Is this the truth behind why literary icon Stephen King started writing horror stories?
Stephen King has written a lot of books.
In his 69 years he has written an astounding 56 novels, and 200 short stories. And it's not as if these stories are short disposable things to be thrown aside either. I can attest to that, after I have recently finished 'It', the book that was recently adapted into a box office hit.
That novel is an overwhelming 1,138 pages long, and is packed with some of the most grotesque and terrifying things a human mind can imagine. There's no end to the horrific things King can conjure up on the page, as he is responsible for dozens of horror stories you may know better from their big screen outings.
He wrote The Shining, Christine, Carrie, The Running Man, Misery, Cujo, and The Mist. Outside of the horror flicks, he wrote other stories that made it to films, such as the fantasy epic The Dark Tower, and Stand By Me - which comes from the short story The Body in the collection Different Seasons. Even The Shawshank Redemption is one of King's, based on a novella from the same book.
The one question that everyone wants to ask is where the inspiration for these stories comes from. What happened to Stephen King that gave him such an insight into the evil in the world, and motivated him to give us the terrifying Pennywise the Clown, is something fans have been intrigued by for years.
It turns out that one story from his childhood may shed light on where this all comes from. In his early childhood, in 1950s Maine (the setting of It), he had a shocking experience:
"The event occurred when I was barely four. According to mom, I had gone off to play at a neighbour’s house – a house that was near a railroad line. About an hour after I left, I came back, she said ‘as white as a ghost.’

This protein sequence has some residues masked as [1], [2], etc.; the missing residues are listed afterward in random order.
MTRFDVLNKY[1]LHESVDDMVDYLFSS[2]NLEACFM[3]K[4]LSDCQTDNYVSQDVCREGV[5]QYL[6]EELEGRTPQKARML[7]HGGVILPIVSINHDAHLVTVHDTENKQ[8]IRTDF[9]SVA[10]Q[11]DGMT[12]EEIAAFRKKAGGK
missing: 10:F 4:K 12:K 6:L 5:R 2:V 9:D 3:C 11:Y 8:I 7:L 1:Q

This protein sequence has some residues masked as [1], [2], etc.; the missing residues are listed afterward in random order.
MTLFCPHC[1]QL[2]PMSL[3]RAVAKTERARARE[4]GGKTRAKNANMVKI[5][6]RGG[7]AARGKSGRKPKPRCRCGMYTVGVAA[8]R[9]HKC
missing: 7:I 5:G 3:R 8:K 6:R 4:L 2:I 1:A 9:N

"I would not speak for the rest of the day. I would not tell her why I’d not waited to be picked up or phoned that I wanted to come home. I would not tell her why my chum’s mom hadn’t walked me back, but had allowed me to come home alone.
"It turned out that the kid I had been playing with had been run over by a train while playing on or crossing the tracks. My mom never knew if I had been near him when it happened. But I have no memory of the incident at all, only of having been told about some years after the fact."
Could this be the darkness at the centre of his writings? It does explain some of the things he's written, such as the shock the characters in Stand By Me suffer from after finding a dead body, or the memory-blocking trauma experienced in 'It'. But the author has since rebutted this idea as ludicrous:
"I believe this is a totally specious idea – such shoot-from-the-hip psychological judgements are little more than jumped-up astrology."
He's pretty on-point when it comes to the idea of strangers analysing an author based on one story, but it does sound like a child who experiences something like that might grow up understanding the dark parts of life a little better than most. In turn, his work has greatly affected others. For instance, did you know that fans are dressing up as Pennywise the Clown to see 'It'?